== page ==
Get Application Value Common Code
Get Common ID  

Monday, 18 February 2008 15:20:59 (GMT Standard Time, UTC+00:00) #    Comments [0]  |  Trackback

 

Understanding the BizTalk Mapper: Part 9 - Cumulative Functoids#
Of the functoids in this category, only Cumulative Sum has a counterpart in XSLT v1.0 – all the others can be performed in XSLT v2.0, but not XSLT v1.0.

Functoids covered in this category:
Cumulative Average Cumulative Minimum
Cumulative Concatenate Cumulative Sum
Cumulative Maximum Common Code

Saturday, 16 February 2008 15:20:01 (GMT Standard Time, UTC+00:00) #    Comments [0]  |  Trackback

 

Understanding the BizTalk Mapper: Part 8 - Scientific Functoids#
Yet another category which has no direct support in XSLT v1.0 or XSLT v2.0!
However, given the strong support for scientific functions in .NET, it's easy to call out to .NET classes, which is exactly what every single one of the functoids in this category does.

Having said that: have you ever used one of these functoids in a map? Care to share a real world example?
I'd be interested to find out how often they are used.

Functoids covered in this category:
10^n Natural Logarithm
Arc Tangent Sine
Base-Specified Logarithm Tangent
Common Logarithm X^Y
Cosine Common Code
Natural Exponential Function  

Friday, 15 February 2008 15:19:04 (GMT Standard Time, UTC+00:00) #    Comments [0]  |  Trackback

 

Understanding the BizTalk Mapper: Part 7 - Conversion Functoids#
Surprisingly, neither XSLT v1.0 nor XSLT v2.0 have any built-in conversion support (well, not for the scenarios represented in this category anyway).
It is possible to download XSLT libraries which can do this sort of conversion (as mentioned in the notes below each functoid), but the XSLT is not pretty, and I'm not convinced about performance.
So C# is generally your only option here.

Functoids covered in this category:
ASCII to Character Octal
Character to ASCII Common Code
Hexadecimal  

Thursday, 14 February 2008 15:18:07 (GMT Standard Time, UTC+00:00) #    Comments [0]  |  Trackback

 

Understanding the BizTalk Mapper: Part 6 - Date/Time Functoids#
XSLT v1.0 has no support for Date/Time values, whilst XSLT v2.0 has full support.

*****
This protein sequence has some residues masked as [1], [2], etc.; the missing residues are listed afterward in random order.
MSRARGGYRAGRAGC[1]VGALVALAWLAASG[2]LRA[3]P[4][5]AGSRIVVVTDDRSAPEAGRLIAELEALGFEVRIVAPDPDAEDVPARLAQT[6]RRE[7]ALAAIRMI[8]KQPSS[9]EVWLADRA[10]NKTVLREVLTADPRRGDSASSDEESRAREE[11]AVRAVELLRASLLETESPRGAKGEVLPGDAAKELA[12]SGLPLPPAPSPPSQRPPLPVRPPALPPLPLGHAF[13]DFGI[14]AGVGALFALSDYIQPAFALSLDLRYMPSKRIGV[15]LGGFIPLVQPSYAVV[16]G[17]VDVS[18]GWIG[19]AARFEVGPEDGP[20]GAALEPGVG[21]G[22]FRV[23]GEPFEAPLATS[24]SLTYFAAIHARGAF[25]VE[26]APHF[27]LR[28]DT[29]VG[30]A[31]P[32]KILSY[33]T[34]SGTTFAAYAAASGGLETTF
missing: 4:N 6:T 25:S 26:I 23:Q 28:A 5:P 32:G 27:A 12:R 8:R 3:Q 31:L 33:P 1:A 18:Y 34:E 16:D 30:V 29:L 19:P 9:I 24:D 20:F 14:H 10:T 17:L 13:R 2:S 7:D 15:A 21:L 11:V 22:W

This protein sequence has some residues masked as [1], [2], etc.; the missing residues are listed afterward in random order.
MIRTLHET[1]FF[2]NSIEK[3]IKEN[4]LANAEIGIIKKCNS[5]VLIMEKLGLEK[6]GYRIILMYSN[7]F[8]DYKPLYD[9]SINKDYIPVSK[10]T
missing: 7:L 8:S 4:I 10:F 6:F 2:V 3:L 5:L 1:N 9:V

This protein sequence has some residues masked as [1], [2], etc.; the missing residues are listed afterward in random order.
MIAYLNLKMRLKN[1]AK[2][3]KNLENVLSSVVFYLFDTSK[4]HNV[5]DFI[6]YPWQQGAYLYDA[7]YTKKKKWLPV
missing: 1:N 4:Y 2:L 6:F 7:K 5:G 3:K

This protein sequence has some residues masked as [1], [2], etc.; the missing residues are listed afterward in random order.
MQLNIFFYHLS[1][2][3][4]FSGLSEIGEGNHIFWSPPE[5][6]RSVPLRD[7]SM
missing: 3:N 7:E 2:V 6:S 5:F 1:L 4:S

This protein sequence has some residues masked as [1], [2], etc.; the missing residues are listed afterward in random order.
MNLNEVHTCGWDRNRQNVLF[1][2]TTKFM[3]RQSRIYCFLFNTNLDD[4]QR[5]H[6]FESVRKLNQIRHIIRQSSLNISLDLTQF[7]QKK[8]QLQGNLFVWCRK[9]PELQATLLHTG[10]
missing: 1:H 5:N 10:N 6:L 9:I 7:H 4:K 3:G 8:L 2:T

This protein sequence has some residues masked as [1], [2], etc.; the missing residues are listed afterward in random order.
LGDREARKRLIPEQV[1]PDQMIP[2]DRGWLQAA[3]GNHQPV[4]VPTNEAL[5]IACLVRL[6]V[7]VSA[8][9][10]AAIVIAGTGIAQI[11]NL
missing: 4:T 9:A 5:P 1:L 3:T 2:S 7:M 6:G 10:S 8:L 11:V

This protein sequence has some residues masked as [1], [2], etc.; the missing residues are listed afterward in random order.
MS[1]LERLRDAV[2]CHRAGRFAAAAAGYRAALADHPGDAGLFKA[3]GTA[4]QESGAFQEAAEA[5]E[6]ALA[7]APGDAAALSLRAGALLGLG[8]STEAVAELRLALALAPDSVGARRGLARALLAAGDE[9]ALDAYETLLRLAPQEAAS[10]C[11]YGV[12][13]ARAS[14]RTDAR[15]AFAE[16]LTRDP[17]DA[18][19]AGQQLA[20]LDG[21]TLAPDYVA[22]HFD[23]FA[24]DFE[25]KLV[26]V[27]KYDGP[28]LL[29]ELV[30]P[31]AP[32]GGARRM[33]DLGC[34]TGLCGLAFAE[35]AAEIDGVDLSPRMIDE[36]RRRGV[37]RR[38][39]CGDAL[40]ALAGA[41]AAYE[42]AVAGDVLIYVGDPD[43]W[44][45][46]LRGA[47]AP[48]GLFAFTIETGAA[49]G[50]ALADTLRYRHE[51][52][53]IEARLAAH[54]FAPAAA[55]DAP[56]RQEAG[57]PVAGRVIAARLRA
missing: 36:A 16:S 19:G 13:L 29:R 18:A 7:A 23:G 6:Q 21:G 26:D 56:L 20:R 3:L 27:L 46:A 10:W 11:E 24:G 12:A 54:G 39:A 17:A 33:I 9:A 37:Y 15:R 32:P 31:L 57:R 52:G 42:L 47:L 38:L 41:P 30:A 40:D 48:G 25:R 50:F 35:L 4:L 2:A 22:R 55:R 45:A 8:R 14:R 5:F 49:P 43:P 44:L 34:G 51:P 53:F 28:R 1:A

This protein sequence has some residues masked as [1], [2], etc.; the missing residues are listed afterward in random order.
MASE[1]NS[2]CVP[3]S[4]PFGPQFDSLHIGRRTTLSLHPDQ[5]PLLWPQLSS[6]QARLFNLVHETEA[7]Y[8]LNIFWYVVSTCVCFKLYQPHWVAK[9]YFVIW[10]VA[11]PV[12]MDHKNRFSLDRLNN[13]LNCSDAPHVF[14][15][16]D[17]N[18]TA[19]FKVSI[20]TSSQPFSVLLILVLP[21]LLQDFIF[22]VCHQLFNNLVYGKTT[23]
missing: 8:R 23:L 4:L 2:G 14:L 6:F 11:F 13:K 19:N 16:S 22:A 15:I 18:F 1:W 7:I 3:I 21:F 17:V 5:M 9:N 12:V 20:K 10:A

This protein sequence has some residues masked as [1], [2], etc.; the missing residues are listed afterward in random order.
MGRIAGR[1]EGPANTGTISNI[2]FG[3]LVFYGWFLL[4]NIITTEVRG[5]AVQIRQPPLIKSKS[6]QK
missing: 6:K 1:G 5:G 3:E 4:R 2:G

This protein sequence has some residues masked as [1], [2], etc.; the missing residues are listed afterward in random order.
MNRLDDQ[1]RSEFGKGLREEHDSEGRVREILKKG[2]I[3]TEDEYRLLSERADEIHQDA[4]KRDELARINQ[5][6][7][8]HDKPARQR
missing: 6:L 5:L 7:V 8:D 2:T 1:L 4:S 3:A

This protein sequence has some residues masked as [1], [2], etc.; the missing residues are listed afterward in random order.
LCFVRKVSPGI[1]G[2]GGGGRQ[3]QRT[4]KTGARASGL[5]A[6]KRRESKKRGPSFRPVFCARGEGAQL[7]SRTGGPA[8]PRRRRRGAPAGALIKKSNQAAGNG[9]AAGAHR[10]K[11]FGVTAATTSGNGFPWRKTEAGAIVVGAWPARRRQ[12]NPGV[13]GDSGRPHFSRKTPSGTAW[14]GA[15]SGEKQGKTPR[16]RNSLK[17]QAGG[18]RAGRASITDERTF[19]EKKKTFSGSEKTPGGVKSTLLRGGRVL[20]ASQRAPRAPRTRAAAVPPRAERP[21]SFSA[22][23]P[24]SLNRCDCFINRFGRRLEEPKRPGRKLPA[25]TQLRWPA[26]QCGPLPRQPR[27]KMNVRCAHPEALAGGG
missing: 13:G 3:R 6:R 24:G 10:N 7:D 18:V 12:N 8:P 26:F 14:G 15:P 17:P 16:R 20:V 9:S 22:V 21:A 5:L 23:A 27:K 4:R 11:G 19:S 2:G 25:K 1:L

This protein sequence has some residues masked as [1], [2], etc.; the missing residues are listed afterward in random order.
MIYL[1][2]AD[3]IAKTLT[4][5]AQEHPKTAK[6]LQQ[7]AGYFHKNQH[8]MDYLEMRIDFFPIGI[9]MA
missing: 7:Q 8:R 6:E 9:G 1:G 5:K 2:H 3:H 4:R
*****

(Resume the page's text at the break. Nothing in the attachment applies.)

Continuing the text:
Therefore it's not surprising that your only option is to use C#'s rich support for Date/Time values.
And this is why all of the functoids in this category emit inline C#.

Functoids covered in this category:
Add Days Time
Date Common Code
Date and Time  

Wednesday, 13 February 2008 15:17:24 (GMT Standard Time, UTC+00:00) #    Comments [0]  |  Trackback

 

Understanding the BizTalk Mapper: Part 5 - Logical Functoids#
Whenever I've looked at the XSLT generated by a map I've always been confused by the amount of inline C# generated by these functoids.
After the String Functoids I'd say that these are the next most widely used and yet all but one of them has an XSLT v1.0 equivalent!
The code emitted for "Logical Equal" always makes me laugh – 12 lines of C# code can be replaced by... (wait for it)... one "=" symbol!

Functoids covered in this category:
Equal Logical Existence
Greater Than Logical NOT
Greater Than or Equal To Logical Numeric
IsNil Logical OR
Less Than Logical String
Less Than or Equal To Not Equal
Logical Date Common Code

Tuesday, 12 February 2008 15:16:22 (GMT Standard Time, UTC+00:00) #    Comments [1]  |  Trackback

 

Understanding the BizTalk Mapper: Part 4 - Mathematical Functoids#
Mathematics is not a strong point of XSLT. XSLT v1.0 has very poor mathematic support, whilst XSLT v2.0 has better support, but only by a small amount. Therefore most of the functoids in this category can only be implemented in C#.

So if you want to perform a complicated mathematical function (i.e. anything more than addition or subtraction!) you’re better off using one of these functoids, or an external assembly.